I manage to find many websites that explain the events before and during the superposition. But I haven't manage to find any website with a detailed explanation (with theoretical explanation, mathematical calculation, etc) to the events after the superposition.
I do hope you can help me out or at least direct me to a website. And I really appreciate all the effort and knowledge you have shared in your website.
Thank you and have a wonderful day. Warmest Regards from Malaysia,
ReplySuperposition is a mathematical property derived from linearity. If you have a linear equation
2x + 3y + 4z = 0
and you have some (x,y,z) that solves it (for instance, [1, 2, –2]), , and you also have a completely different solution (X,Y,Z) (for instance, [–2, 4, –2]) which also solves it, the sum of the solutions, and indeed any linear combination (3 times the first minus 5 times the second, say) is also a solution.
If your equation has powers or multiplication of unknown numbers, for instance
x2 + 2y3 – 6 zx = 0
that property does not exist, making the equation "nonlinear."
Waves satisfy a linear "wave equation." That equation involves calculus rather than being algebraic like the ones above, but many similarities still hold. In particular, if you add two waves in any fixed proportion, the result also satisfies the equation (you can even subtract), and creates the sum of the effects. You sit in a room and the radio is playing while you talk to a friend, and the sounds propagate independently. You shout to a friend across a ballfield while the friend shouts at you--you hear your own voice first and then the friend's, and with the friend it is in opposite order. The two sounds cross each other unchanged.
Not all phenomena are linear. Waves on the surface of water are. So are electromagnetic waves--which is why many radio and TV stations can share the same space. Shocks are not linear. If you want to examine the mathematics, start with a wave moving in one dimension, which has relatively simple solutions.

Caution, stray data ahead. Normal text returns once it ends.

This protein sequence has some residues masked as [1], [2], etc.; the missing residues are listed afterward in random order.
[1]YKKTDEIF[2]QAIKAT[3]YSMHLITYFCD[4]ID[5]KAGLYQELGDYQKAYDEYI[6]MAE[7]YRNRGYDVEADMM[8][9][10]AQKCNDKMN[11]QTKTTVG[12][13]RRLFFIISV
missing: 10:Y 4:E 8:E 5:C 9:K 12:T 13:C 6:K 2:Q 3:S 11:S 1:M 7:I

335. Does the Moon's motion Change?Looked at your website and thought you would be able to help. Does the moon change with the seasons? This would be in regard to perception, brightness, position, relative to the Earth??? Thanks, if you have any thoughts.
ReplyThe Moon's motion is not far from the ecliptic, which rises high in the sky in summer and is lowest in winter: its motion therefore changes with the seasons somewhat like the Sun's.
The ellipticity of the Moon's orbit cause some changes in its apparent size, but not by much--I do not think people notice.
And the appearance of the Moon changes with position. We see a "Man in the Moon", but in Argentina the appearance is different--not because the position of the Moon differs, but because the "up" direction does.
For some interesting observations, see http://www.phy6.org/stargaze/StarFAQ12.htm#q197
336. Big Dipper and WeatherHello from Newfoundland, Canada
I was just wondering if there was any truth about the handle of the Big Dipper ......they say that when the handle is up it means nice weather and when the handle is down it means really bad weather. Please email me and let me know what you find out. Thank you very much.
ReplyI have not heard that story before and cannot think of a reason why it would hold true. The Big Dipper of course goes around the pole of the sky every 24 hours--I think right now its tail points east-west, and then towards morning it points up, while a few hours ago it slanted down.
You might think of that tail as the pointer of a 24 hour clock. If you know whether one position of that clock should give different weather than another (in particular, noting that any kind of weather usually persists longer than 12 hours), you might have an argument...
337. What IS the Ecliptic?I was looking at your site. Would you possibly mind helping understand something? I don't understand the definition of the ecliptic. Is it the daily motion across the sky or is it the path of gradual shift in position over the course of the year?
ReplyIt is neither. It is the flat plane of the orbit of the Earth around the Sun.
Draw in your mind a line from Earth to the Sun. As the Earth orbits the Sun (in one year), Earth and Sun are always at opposite ends of that line. So seen from Earth, the Sun moves in the plane of the ecliptic, too, and its path among the stars is also in the ecliptic.
The line traced by that path among the stars is ALSO called the ecliptic, and is so labeled on star charts. The 12 constellations along this path are the famous "zodiac" and each corresponds to a month.